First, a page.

ROCHESTER, Minn. (KTTC) -- It's been said that the B-17 Flying Fortress helped shape World War 2 like no other aircraft. Its heavy payload, defensive armament and rugged construction allowed the Army Air Forces to eventually cripple Germany.
Its fighting days are now over. And that piece of our world history is now on a tarmac at Rochester International Airport.
Of more than 12 thousand originally built...there are only about 9 B-17 Flying Fortress planes that can still get up in the air and fly, and even fewer than that do so regularly.
It's a plane that may have changed the course of history.
"I don't think we would have won the war over Germany if we did not have this to attack them," said pilot Chris Schaich who flies the B-17.
And 70 years later...it's still flying.
"Well it's a real kick in the pants to go out and fly," Schaich said.
The Sentimental Journey still looks and flies like she would have after rolling off the assembly line in 1943 -- complete with all the guns, buttons and switches.
"Up here is the self destruct for the top secret bomb site at the time," Schaich said.
The Sentimental Journey never saw battle during World War II. The plane was built just as the war was coming to an end, but she built up years of service on military reconnaissance missions, serving as a search and rescue plane, firefighting and she had a roll in the nuclear testing at the Bikini Atoll.
"It was a mother-ship with another B-17 that was a drone and they would drive the drone B-17 through the atomic blast," Schaich said. "This airplane being many miles away would control the remote control B-17."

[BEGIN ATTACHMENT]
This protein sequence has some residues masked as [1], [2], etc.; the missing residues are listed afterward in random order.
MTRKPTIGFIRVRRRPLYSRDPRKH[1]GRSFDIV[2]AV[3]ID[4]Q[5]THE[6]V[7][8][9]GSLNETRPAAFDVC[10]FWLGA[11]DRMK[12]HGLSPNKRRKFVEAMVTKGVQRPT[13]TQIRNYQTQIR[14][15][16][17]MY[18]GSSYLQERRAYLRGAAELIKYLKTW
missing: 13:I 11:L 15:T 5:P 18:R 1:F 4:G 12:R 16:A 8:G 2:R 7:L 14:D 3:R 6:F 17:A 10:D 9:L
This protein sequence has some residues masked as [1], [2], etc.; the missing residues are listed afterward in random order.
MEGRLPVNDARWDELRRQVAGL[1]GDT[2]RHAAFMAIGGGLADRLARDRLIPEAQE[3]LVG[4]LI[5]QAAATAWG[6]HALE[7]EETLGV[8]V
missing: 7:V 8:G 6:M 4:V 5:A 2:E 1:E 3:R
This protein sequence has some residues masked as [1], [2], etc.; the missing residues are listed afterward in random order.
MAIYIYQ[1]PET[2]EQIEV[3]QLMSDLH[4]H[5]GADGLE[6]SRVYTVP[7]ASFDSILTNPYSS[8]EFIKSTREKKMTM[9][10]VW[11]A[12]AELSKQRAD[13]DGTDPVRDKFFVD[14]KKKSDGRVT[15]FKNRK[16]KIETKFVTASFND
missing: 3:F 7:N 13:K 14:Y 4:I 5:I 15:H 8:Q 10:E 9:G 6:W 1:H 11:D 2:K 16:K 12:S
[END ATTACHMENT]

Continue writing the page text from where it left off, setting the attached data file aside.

Since the early 1980's she's been serving her current mission as a flying museum, creating an opportunity for pilots to look back.
"I think about all the people that came before me that have flown this and what they went through," Schaich said. "It is kind of neat to think in the back of your mind that we're doing something so unique."
And giving men, women and children -- veterans, family and new generations a chance to experience, or re-experience, a history that only gets further and further away.
"You get a wide range of emotions and responses out here and they're all very different, you know some people even cry," Schaich said. "But that's part of the enjoyment of coming out here and bringing this to people so they can see it."
The plane will be out at the airport until August 4, so you still have time to get out and check it out.
You can view it from the ground for free.
An interior tour will run you $5 and if you're willing to put up $425, you can even take to the skies.
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